Historical Overview and Brief AnalysisAmidst millenniums of debate, argument, and conflict concerning racial prejudges and those issues which surround their implementation, there has consistently existed a certain historical prejudice regarding various stereotypical ideas for those things which people can not understand or explain logically. While more contemporary examples of such circumstances include concepts such as McCarthyism, it is generally accepted that the most classic example of all such social tragedies based on fear and ignorance is that of the colonial era’s Salem Witch Trials.While Mc Carthyism was illustrated as a widespread fear of communism that led the United States to pursue unnecessary investigations, imprisonments, and often unprovoked acts against those who were often only remotely accused of being a “dreaded communist”, the Salem witch trials led to well over a dozen executions of local women accused of practicing witchcraft and directly associating themselves with “evil magic”.
Although the two historical periods were parallel in their nature and content, it can be argued the much earlier witch trials were the more severely inhumane and irrational as they rendered a constant trend of senseless deaths with little or no justice ever prevailing.The Salem witch trials were held during the year 1692 in Salem, Massachusetts Bay Colony. Beginning in May of that year, the proceedings led to the hanging deaths of nineteen suspected witches and the imprisonment of many others over the five months that would follow. The courtroom episodes of those being tried for witchery were complete, and utter travesties of justice.
Women were actually considered guilty as accused until proven innocent. In addition to the known hangings, other cruel forms of punishment such as the burning of “witches” on a stake and the slow torturous human crushings by brick are evidenced to have existed as Salem’s “justice” for their alleged witches. (Brown.
, Pages 37-41;43). That which is said to have initiated the trials and related hysteria has become an historical irony in our time and is the subject of many contemporary jokes and theatrical performances. Caused by the accusations of a few young girls against women in the Salem community; a special court was convened; and trials grew quickly into socially stereotypical prejudices regarding any women seen acting out of or performing “witchery”. Within time the social chaos did not even exclude Salem’s more prestigious women as the local governors wife was even implicated in accusations of witchcraft. The dramatic irony is re-exemplified through an examination of the young ladies who intentionally lied to a religious authority and created the “spark” to cause the fire. Based entirely on their beliefs and accusations, the fear and ignorance of an entire town led to hundreds of imprisonments and nearly two scores of senseless deaths. (Brown; Pp.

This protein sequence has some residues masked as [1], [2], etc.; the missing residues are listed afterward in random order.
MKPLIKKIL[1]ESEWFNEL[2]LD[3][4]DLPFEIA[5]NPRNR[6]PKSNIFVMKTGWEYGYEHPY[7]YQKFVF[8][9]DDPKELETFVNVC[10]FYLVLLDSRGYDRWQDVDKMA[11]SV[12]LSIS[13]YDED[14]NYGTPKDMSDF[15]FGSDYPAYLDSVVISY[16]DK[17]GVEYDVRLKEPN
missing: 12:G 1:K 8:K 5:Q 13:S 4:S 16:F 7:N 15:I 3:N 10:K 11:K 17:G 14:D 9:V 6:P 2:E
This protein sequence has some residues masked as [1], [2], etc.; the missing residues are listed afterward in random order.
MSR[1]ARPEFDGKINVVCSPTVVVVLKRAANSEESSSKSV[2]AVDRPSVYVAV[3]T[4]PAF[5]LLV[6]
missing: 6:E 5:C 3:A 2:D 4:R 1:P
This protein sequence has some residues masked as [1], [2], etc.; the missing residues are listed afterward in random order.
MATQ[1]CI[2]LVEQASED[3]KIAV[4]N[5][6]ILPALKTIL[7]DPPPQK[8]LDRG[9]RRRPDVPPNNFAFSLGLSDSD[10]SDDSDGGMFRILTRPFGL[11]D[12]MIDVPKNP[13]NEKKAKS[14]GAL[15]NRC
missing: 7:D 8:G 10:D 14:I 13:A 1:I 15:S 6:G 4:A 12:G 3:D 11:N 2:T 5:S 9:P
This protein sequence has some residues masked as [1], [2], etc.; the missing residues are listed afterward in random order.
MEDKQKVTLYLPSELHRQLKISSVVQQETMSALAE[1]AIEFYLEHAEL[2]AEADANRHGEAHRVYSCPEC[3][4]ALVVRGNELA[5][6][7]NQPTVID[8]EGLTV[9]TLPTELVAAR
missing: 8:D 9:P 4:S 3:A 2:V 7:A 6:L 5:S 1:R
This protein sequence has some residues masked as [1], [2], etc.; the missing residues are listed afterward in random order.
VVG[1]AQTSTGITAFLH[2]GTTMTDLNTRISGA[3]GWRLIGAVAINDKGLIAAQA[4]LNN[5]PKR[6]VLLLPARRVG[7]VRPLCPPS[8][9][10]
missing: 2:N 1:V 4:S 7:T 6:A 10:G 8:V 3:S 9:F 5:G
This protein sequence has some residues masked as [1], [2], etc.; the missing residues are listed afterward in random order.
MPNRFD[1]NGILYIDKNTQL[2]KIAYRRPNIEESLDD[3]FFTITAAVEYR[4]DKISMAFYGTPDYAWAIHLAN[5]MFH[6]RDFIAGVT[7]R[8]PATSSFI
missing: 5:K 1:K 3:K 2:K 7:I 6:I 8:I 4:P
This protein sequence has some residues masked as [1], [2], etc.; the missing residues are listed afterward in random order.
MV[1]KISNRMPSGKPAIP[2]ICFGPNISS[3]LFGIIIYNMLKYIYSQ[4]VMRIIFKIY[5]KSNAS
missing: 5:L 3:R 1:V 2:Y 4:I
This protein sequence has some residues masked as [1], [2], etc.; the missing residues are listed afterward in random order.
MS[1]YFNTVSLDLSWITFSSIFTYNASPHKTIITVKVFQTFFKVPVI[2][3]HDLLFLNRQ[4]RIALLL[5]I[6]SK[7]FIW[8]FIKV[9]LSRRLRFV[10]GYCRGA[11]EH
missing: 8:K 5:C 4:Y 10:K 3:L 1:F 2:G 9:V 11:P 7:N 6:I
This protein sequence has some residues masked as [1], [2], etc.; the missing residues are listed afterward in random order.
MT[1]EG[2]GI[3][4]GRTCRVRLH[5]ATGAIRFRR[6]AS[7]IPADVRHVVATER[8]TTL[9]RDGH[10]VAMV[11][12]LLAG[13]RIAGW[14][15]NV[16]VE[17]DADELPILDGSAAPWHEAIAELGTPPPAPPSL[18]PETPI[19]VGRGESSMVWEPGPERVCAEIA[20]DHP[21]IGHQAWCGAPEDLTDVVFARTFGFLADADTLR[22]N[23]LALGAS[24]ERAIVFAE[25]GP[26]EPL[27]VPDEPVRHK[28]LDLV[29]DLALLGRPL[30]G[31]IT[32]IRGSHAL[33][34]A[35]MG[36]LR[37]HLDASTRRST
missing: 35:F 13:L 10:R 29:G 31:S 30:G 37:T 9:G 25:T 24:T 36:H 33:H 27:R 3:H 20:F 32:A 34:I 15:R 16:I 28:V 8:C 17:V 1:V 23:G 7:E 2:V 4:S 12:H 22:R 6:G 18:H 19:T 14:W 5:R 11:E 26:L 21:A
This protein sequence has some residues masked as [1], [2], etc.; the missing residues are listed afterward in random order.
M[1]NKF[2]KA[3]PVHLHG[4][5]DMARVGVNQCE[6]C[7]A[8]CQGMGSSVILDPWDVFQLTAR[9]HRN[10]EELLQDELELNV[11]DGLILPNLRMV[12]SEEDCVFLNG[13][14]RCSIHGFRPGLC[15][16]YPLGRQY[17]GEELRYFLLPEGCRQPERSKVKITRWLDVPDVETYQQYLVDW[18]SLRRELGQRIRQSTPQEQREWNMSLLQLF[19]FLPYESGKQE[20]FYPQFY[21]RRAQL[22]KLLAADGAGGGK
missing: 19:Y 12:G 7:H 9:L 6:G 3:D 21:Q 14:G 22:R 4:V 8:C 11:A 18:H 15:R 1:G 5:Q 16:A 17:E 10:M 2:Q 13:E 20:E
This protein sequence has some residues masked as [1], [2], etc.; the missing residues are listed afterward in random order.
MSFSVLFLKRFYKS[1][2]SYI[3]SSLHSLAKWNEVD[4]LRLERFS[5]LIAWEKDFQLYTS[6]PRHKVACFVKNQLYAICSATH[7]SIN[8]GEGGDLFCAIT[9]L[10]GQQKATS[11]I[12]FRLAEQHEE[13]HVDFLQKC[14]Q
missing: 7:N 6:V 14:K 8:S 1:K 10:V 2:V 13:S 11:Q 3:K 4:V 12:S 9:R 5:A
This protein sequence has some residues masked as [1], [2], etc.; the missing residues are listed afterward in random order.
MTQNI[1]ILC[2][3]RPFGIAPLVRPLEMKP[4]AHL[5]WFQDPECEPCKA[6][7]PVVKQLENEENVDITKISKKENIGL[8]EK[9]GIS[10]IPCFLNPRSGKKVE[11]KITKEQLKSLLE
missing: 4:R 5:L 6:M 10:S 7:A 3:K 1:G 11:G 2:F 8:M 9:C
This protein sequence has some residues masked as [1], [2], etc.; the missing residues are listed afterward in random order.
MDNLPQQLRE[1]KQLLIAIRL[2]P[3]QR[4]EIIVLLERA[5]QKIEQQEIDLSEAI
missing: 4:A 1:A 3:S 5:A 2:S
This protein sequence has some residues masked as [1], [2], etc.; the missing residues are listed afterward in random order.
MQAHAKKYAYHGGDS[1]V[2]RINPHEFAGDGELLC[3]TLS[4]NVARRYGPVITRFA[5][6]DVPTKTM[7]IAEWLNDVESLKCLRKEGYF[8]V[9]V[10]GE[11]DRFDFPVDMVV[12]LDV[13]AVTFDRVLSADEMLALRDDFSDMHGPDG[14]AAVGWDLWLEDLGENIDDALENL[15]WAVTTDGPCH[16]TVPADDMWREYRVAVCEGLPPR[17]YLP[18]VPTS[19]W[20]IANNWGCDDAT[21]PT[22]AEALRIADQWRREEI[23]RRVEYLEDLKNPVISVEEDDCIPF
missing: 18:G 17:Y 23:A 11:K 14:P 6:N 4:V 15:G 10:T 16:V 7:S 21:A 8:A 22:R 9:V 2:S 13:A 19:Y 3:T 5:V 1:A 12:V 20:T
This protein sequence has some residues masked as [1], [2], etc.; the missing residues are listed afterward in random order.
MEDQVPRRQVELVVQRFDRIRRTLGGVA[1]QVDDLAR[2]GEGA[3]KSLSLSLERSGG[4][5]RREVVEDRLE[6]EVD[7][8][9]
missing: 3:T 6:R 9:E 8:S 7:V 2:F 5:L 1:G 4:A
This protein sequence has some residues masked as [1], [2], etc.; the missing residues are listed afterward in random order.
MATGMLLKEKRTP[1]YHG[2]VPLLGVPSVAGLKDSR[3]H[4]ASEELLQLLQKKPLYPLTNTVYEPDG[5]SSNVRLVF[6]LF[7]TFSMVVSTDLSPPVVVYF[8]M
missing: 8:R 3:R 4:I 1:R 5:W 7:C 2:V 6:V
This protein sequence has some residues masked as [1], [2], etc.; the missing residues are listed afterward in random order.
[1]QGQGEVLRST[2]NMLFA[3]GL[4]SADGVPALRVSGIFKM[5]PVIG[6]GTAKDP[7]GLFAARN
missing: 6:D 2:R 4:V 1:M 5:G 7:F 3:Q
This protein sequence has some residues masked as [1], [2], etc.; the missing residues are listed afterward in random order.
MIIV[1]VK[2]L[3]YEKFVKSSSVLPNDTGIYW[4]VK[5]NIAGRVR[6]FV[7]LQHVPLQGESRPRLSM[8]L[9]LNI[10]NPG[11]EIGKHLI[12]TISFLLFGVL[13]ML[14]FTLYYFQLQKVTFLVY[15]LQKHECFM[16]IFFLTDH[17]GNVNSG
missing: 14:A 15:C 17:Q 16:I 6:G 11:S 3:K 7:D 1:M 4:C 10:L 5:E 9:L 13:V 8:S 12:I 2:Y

67-74).When community leaders did finally begin to cast doubt on evidence; special court was dissolved and those imprisoned were pardoned. Eventually indemnities were paid to the families of those killed yet of the three judges who presided over the trials, only Samuel Sewall admitted error in a public statement The Salem witch trials were clearly America’s most notorious episode of witchcraft. The actual practice of “witch persecution”, is not however one created in North America at all.
The belief in witchcraft was carried to colonial America from Europe, where in the two centuries before 1650 thousands had been executed as witches. The Salem incident, as I wrote, began when two young girls in the household of the Reverend Samuel Parris began to behave oddly. The girls had participated in meetings at which incantations had been cast and attempts made to foretell the future. They were examined by a doctor, ministers, and magistrates, who all concluded that they were ‘bewitched’. The resulting frenzy spread rapidly and the new royal governor, Sir William Phips, established a special seven-member court in which to try the prisoners.
Jurors were drawn from church membership lists, and the chained defendants had no counsel. In early June, Bridget Bishop was convicted. A brief delay followed because somejudges were uneasy about the validity of spectral evidence such as testimony givenby witnesses about voices or apparitions perceived only by them. The trials were resumed after several leading ministers advised the court